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1.Education Subsidies Aren’t New, Public School Students Already Subsidized


Income taxes collected from families with children in Utah’s public schools do not cover the full cost of educating them, so other Utahns (households with no school-age children, private school children, home school children, and wealthy public school families, etc.) provide a subsidy for them.


“Some people argue that vouchers subsidize private schools, but that isn’t true.  Rather, vouchers subsidize parents that choose to use the private school system, just as our income taxes subsidize parents who choose to use the public school system,” said Paul T. Mero, president of Sutherland Institute.  “This is an important constitutional distinction.”


Based on tax-return data from the Utah Tax Commission, the Sutherland Institute estimates that in 2005, a $289.5 million income tax subsidy was provided to households with two or more children in public schools. In its initial year, the voucher subsidy, at most, will be $12.5 million, the amount allocated by voucher legislation.


“Subsidizing education with tax dollars is not new to Utah,” Mero added.  According to his research for Sutherland’s historical publicationVouchers, Vows, and Vexations, “Early in Utah’s education history, the Mormon pioneers used tax dollars to pay for schools in which religion was taught as core curriculum.  These early-day private schools were referred to as ‘common schools.’”


Today, Utahns are familiar with college Pell Grants, which are based on the same principle as school vouchers.  “In 2006, $160 million was provided to the students in no-strings subsidies for colleges of their choice,” said Derek Monson, education policy analyst for Sutherland Institute.  “The new school voucher law extends this principle to a limited number of low-income, K-12 public school students struggling to succeed.”

 

2.Sutherland Institute Hosting Four Voucher Experts From Across Nation Today


First-hand witnesses of school voucher success are making the media rounds in Utah today and tomorrow to help Sutherland Institute educate Utahns by providing them accurate information.  Katie Christensen, public relations manager for Sutherland said, “These experts have either seen vouchers work in their own backyard or participated in the legal debate regarding this ground-breaking policy.”  In addition to the media programs during which these four voucher experts will be interviewed, they will also take part in a press conference today at 2:00 pm in the Sutherland office conference room in the Crane Building, 307 West 200 South, Suite 5005, Salt Lake City.


Sutherland’s guests include the following:



Representative Jason Fields (D), Wisconsin House of Representatives: Rep. Fields is one of the leading African-American advocates for the Milwaukee voucher program and will describe what vouchers in Milwaukee have done to help this minority group. He will discuss the realities of the program, what has worked and what has not worked.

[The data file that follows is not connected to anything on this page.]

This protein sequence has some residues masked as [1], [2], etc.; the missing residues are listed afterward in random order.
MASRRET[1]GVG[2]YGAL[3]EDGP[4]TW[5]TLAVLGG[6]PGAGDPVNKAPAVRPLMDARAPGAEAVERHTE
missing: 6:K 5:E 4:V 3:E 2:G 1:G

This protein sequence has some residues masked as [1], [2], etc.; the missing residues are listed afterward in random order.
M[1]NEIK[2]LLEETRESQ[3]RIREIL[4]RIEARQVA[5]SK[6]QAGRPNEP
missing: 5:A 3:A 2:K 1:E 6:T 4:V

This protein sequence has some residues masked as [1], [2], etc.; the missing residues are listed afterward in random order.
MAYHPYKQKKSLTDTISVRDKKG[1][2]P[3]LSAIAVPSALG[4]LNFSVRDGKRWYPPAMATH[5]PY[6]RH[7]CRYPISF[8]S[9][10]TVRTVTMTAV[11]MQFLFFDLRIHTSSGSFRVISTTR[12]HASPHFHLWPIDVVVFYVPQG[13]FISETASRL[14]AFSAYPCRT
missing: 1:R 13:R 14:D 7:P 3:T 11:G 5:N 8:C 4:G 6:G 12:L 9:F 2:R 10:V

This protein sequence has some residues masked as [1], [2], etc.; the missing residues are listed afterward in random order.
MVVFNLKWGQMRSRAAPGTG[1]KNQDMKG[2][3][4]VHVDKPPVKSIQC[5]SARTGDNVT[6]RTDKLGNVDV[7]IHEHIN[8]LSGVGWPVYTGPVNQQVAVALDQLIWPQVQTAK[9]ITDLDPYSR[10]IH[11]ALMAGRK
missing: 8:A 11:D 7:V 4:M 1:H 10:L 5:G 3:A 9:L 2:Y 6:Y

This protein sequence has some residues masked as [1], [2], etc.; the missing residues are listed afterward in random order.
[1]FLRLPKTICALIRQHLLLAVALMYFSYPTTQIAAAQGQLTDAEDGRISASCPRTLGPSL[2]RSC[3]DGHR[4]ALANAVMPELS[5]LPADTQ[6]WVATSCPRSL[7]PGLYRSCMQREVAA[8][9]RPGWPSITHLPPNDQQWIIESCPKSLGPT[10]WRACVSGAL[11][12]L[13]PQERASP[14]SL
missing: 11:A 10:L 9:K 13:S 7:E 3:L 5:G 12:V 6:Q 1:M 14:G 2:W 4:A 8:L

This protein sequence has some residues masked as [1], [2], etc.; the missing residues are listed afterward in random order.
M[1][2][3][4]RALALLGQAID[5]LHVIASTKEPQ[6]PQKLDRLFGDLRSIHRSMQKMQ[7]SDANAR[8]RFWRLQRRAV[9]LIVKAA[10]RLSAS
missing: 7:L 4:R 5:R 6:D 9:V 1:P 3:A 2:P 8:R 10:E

Rebeca Nieves Huffman, president and CEO of Hispanic CREO:Huffman leads national efforts to improve the educational outcomes for Hispanic children and will explain why school vouchers can help improve academic achievement and graduation rates for Utah’s largest minority population. She was noted by Hispanic Magazine as a “Top Latina Leader in Education.”


Clint Bolick, director of the Center for Constitutional Litigation at the Goldwater Institute: A legal pioneer in defending state-based school choice programs, Bolick will address the legality of HB 148. He has argued and won significant cases in both state and federal courts, winning school choice victories in the Supreme Courts of Wisconsin, Ohio, and Arizona, as well as in Zelman v. Simmons-Harris before the Supreme Court of the United States.


Jamie Story, education analyst for the Center for Education Policy at the Texas Public Policy Foundation: Based on her extensive education research, Story will explain why vouchers make good public policy for Utah and how voucher programs have helped minority students in Texas.

 

3.Voucher PowerPoint Now with Voice Track Online


Sutherland Institute’s PowerPoint “The Utah Voucher Program Primer” is now available online with a voice track.  The presentation shows that the new school voucher program is easy to understand, easy to use, easy to defend constitutionally and gives Utah’s neediest families a boost while holding participating private schools accountable.  The PowerPoint can be viewed as a QuickTime movie on Sutherland’s“ABC’s of Vouchers” webpage under “Other Resources.”

 

4.What Utah’s History Teaches Us About Vouchers: Part 6 of 6

On October 7, 2007, the Deseret Morning News and Salt Lake Tribune published the sixth and final part of the series written by Sutherland Institute.  The series examines the major forces from Utah’s historical records and cites their relevancy for today’s school vouchers debate.  Part Sixconcludes with an attempt to describe the necessary elements for a lasting consensus, a diminishment of political contention, and a livable view of Utah’s “education identity.”

Bringing us to the present moment in Utah history, no honest person who has studied the historical record prior to statehood could conclude anything other than that our forefathers would have embraced what we now call vouchers.  A lasting education identity for Utah will push us evermore toward a “seamless” approach to education – an educational environment, sustained by law, economy, and culture, that will allow Utah’s families to move freely across the spectrum of educational opportunities that best serves the needs of each one of their children.

 

This excerpt is from the Sutherland Institute’s Vouchers, Vows, and Vexations: The Historic Dilemma over Utah’s Education Identity.

 

 

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